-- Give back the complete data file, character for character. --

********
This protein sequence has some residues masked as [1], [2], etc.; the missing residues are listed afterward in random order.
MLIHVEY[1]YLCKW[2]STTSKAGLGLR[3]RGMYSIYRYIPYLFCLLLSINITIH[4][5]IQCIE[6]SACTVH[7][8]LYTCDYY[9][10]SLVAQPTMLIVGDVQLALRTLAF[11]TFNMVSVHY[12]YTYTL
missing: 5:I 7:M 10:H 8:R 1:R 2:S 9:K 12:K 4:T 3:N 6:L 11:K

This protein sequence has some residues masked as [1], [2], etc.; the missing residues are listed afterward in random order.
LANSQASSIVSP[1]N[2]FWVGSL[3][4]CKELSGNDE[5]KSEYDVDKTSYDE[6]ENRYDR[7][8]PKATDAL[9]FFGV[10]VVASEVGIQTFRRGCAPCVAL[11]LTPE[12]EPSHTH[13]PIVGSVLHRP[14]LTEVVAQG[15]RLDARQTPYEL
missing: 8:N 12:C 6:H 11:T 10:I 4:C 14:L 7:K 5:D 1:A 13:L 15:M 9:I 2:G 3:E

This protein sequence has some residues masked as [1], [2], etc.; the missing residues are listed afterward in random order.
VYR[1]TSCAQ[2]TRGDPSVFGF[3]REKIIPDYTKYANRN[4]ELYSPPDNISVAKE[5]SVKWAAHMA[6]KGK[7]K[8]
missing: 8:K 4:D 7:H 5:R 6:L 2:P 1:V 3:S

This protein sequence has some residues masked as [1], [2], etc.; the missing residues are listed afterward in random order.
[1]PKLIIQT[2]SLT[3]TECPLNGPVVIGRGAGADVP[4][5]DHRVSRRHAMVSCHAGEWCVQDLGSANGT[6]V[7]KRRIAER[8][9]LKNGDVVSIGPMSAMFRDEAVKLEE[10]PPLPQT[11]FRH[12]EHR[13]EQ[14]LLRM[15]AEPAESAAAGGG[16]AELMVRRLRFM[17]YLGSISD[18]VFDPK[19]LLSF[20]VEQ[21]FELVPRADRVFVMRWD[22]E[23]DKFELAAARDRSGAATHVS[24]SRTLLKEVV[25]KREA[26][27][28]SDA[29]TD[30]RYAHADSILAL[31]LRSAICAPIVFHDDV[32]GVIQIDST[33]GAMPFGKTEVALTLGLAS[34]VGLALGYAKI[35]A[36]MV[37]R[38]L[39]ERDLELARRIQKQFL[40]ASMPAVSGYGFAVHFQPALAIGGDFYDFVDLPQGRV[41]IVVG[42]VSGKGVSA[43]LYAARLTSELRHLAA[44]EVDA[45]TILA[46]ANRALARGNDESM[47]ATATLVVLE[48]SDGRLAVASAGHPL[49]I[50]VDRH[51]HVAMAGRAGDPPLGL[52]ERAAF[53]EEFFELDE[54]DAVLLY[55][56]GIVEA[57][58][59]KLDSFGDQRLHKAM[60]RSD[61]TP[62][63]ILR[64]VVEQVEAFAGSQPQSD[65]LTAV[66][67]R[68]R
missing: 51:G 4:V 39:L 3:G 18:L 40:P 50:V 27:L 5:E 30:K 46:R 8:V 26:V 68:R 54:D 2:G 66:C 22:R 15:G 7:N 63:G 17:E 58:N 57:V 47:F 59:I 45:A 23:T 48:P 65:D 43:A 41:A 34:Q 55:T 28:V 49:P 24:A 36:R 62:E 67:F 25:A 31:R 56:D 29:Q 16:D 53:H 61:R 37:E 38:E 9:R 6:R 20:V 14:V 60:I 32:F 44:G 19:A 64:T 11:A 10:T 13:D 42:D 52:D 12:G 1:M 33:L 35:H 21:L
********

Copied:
This protein sequence has some residues masked as [1], [2], etc.; the missing residues are listed afterward in random order.
MLIHVEY[1]YLCKW[2]STTSKAGLGLR[3]RGMYSIYRYIPYLFCLLLSINITIH[4][5]IQCIE[6]SACTVH[7][8]LYTCDYY[9][10]SLVAQPTMLIVGDVQLALRTLAF[11]TFNMVSVHY[12]YTYTL
missing: 5:I 7:M 10:H 8:R 1:R 2:S 9:K 12:K 4:T 3:N 6:L 11:K

This protein sequence has some residues masked as [1], [2], etc.; the missing residues are listed afterward in random order.
LANSQASSIVSP[1]N[2]FWVGSL[3][4]CKELSGNDE[5]KSEYDVDKTSYDE[6]ENRYDR[7][8]PKATDAL[9]FFGV[10]VVASEVGIQTFRRGCAPCVAL[11]LTPE[12]EPSHTH[13]PIVGSVLHRP[14]LTEVVAQG[15]RLDARQTPYEL
missing: 8:N 12:C 6:H 11:T 10:I 4:C 14:L 7:K 5:D 1:A 13:L 15:M 9:I 2:G 3:E

This protein sequence has some residues masked as [1], [2], etc.; the missing residues are listed afterward in random order.
VYR[1]TSCAQ[2]TRGDPSVFGF[3]REKIIPDYTKYANRN[4]ELYSPPDNISVAKE[5]SVKWAAHMA[6]KGK[7]K[8]
missing: 8:K 4:D 7:H 5:R 6:L 2:P 1:V 3:S

This protein sequence has some residues masked as [1], [2], etc.; the missing residues are listed afterward in random order.
[1]PKLIIQT[2]SLT[3]TECPLNGPVVIGRGAGADVP[4][5]DHRVSRRHAMVSCHAGEWCVQDLGSANGT[6]V[7]KRRIAER[8][9]LKNGDVVSIGPMSAMFRDEAVKLEE[10]PPLPQT[11]FRH[12]EHR[13]EQ[14]LLRM[15]AEPAESAAAGGG[16]AELMVRRLRFM[17]YLGSISD[18]VFDPK[19]LLSF[20]VEQ[21]FELVPRADRVFVMRWD[22]E[23]DKFELAAARDRSGAATHVS[24]SRTLLKEVV[25]KREA[26][27][28]SDA[29]TD[30]RYAHADSILAL[31]LRSAICAPIVFHDDV[32]GVIQIDST[33]GAMPFGKTEVALTLGLAS[34]VGLALGYAKI[35]A[36]MV[37]R[38]L[39]ERDLELARRIQKQFL[40]ASMPAVSGYGFAVHFQPALAIGGDFYDFVDLPQGRV[41]IVVG[42]VSGKGVSA[43]LYAARLTSELRHLAA[44]EVDA[45]TILA[46]ANRALARGNDESM[47]ATATLVVLE[48]SDGRLAVASAGHPL[49]I[50]VDRH[51]HVAMAGRAGDPPLGL[52]ERAAF[53]EEFFELDE[54]DAVLLY[55][56]GIVEA[57][58][59]KLDSFGDQRLHKAM[60]RSD[61]TP[62][63]ILR[64]VVEQVEAFAGSQPQSD[65]LTAV[66][67]R[68]R
missing: 51:G 4:V 39:L 3:G 18:L 40:P 50:V 27:L 5:E 30:K 46:R 8:V 26:V 68:R 54:D 2:G 66:C 22:R 15:G 7:N 63:G 17:E 58:N 57:V 47:F 59:I 45:A 23:T 48:P 65:D 43:A 41:A 34:Q 55:T 28:V 49:P 24:A 36:R 62:E 67:F 25:A 31:R 56:D 29:Q 16:D 53:H 61:R 37:E 38:E 9:R 6:R 20:V 14:V 60:I 32:F 44:G 19:A 64:T 11:A 10:T 13:D 42:D 52:D 12:G 1:M 33:L 35:H 21:L